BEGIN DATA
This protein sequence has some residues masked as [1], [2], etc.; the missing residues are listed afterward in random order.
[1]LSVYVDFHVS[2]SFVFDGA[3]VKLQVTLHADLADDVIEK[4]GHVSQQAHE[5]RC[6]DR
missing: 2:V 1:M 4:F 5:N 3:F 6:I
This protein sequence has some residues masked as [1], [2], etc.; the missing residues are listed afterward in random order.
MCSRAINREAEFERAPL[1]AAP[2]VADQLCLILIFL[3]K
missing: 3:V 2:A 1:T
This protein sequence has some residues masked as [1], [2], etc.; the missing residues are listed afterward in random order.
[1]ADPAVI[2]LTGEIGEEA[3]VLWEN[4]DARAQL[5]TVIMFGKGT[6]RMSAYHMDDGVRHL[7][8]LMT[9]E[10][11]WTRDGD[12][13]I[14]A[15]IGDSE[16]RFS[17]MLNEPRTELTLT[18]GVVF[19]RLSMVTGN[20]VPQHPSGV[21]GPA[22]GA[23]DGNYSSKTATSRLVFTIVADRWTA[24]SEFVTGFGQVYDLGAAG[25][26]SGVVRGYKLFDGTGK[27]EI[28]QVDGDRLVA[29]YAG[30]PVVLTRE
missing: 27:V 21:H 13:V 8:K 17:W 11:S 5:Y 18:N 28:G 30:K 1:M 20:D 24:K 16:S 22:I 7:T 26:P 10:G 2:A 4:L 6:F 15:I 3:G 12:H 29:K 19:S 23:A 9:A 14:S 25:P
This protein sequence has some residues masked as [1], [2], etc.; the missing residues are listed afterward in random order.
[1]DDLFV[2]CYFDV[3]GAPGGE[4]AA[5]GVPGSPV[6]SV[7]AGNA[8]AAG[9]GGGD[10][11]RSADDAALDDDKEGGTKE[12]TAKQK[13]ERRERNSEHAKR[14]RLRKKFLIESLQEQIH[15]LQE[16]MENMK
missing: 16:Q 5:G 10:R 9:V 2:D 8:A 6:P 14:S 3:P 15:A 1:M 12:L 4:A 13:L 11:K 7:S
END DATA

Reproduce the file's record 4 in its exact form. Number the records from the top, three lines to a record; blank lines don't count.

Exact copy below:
This protein sequence has some residues masked as [1], [2], etc.; the missing residues are listed afterward in random order.
[1]DDLFV[2]CYFDV[3]GAPGGE[4]AA[5]GVPGSPV[6]SV[7]AGNA[8]AAG[9]GGGD[10][11]RSADDAALDDDKEGGTKE[12]TAKQK[13]ERRERNSEHAKR[14]RLRKKFLIESLQEQIH[15]LQE[16]MENMK
missing: 16:Q 5:G 10:R 9:V 2:D 8:A 6:P 14:S 3:P 15:A 1:M 12:L 4:A 13:L 11:K 7:S